The Emperor's New Groove
The Emperor's New Groove is the thirty-ninth animated feature in the Disney animated features canon. A wacky comedy having more in common with a Looney Tunes or Tex Avery cartoon than a traditional Disney film, The Emperor's New Groove was produced by Randy Fullmer and directed by Mark Dindal. It was produced by Walt Disney Feature Animation over a troubled six-year timeline. During that time the film was altered significantly from its original concept as a more traditional Disney musical entitled Kingdom of the Sun, to have been directed by Dindal and Roger Allers (co-director of The Lion King). The title of the film derives from that of the popular Danish fairy tale, The Emperor's New Clothes.
The Emperor's New Groove was released by Walt Disney Feature Animation and Buena Vista Distribution on December 15, 2000. While not a box-office hit, it was successful enough to warrant a direct-to-video sequel, Kronk's New Groove, released December 2005, and an animated television series, The Emperor's New School, in January 2006.
The setting and culture of The Emperor's New Groove are based on the Inca Empire that developed in what is now modern-day Peru. Along with the architecture, roads, intricate waterworks, sun worship, and llamas as domestic beasts, Kuzco's name is similar to Cusco, the Peruvian city considered the capital of the Inca Empire, and Pacha's name is drawn from Pachacuti, considered the most important ruler of the Inca Empire, and a historical figure. (Note: Pacha means "earth" in Quechua, but apparently there's no link between this and the character's name).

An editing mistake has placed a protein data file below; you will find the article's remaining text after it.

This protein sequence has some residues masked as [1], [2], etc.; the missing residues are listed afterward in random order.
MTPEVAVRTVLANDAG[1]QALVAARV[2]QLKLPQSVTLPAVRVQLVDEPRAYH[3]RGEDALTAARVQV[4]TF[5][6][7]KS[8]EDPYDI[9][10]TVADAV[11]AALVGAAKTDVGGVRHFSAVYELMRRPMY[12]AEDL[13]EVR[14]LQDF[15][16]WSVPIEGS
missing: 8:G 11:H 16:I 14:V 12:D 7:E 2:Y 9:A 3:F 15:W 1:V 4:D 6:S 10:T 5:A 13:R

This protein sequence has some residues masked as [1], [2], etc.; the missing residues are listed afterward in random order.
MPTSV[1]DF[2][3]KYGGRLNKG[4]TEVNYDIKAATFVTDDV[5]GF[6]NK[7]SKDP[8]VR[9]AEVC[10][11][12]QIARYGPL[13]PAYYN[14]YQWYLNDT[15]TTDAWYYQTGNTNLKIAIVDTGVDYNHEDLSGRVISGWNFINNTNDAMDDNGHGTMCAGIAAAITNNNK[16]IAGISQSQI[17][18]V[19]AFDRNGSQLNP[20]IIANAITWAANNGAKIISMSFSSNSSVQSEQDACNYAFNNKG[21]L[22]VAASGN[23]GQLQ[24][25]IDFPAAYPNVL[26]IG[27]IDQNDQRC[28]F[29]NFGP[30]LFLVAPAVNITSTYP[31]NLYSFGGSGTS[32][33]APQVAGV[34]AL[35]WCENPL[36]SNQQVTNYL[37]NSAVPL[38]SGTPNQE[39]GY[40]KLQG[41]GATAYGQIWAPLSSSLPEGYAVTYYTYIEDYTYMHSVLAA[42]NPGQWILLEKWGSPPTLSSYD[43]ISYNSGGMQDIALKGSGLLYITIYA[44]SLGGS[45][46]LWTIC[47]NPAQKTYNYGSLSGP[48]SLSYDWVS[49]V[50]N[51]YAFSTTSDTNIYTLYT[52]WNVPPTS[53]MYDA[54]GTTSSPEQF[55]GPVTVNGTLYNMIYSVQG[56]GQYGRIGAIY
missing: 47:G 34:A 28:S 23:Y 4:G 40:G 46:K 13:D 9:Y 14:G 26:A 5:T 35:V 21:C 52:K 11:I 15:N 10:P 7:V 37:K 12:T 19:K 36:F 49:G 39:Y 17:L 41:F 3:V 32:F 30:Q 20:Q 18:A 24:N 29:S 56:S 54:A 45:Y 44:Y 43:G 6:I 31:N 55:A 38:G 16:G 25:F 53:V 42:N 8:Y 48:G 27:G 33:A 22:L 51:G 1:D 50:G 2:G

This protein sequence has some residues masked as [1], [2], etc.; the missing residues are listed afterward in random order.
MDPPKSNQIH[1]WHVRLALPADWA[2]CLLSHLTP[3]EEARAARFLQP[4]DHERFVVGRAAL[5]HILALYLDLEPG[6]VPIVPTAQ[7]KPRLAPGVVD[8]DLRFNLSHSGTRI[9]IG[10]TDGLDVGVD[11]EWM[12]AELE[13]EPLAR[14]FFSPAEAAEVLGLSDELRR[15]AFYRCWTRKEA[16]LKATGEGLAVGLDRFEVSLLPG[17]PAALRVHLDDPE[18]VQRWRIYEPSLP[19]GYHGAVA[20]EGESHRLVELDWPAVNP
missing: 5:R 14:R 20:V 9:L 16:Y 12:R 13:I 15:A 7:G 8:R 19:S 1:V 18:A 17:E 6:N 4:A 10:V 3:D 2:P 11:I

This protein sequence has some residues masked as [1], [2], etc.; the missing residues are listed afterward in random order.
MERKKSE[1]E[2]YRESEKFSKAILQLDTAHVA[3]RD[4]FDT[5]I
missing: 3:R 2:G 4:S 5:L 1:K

Storyboard reels of deleted scenes appearing on the DVD release include Pacha's father, a hustling inventor of useless items, and a stoner neighbor, as well as a party with all the villagers and an increasingly beleaguered Kuzco-llama.
The film's ending originally had Kuzco building his Kuzcotopia amusement park on another hill near Pacha's, and inviting Pacha and his family to visit. Sting, an environmentalist, protested against the ending because it appeared that Kuzco had destroyed portions of the rain forest to build his park. The ending was rewritten so that Kuzco changes his mind about destroying more land and simply builds a hut similar to Pacha's and spends his vacation among the villagers.
In the German version of the movie, Kuzco was voiced by star comedian Michael "Bully" Herbig. His involvement has led this film to become a "cult movie".
Unlike many previous Disney films, this one is almost completely devoid of musical numbers and/or sing-alongs, which is ironic given the word "groove" in the film's title. It is the first Disney film since 1990's The Rescuers Down Under to not be a musical, and the start of a larger trend where the studio began to move away from musicals in general.
During the climax when Yzma is dosed with one of her own potions, there is a moment where it appears she has transformed into some kind of giant monster, but it is then revealed that she has in fact become a tiny kitten. This is a takeoff on Malifacent transforming into a dragon at the climax of Sleeping Beauty (1959 film), and the general animation cliche of having the villain transform into a huge, threatening creature during the climatic battle with the hero.
Unlike the pack-hunting scourge that is depicted in the movie, in real life black jaguars are both solitary and rare.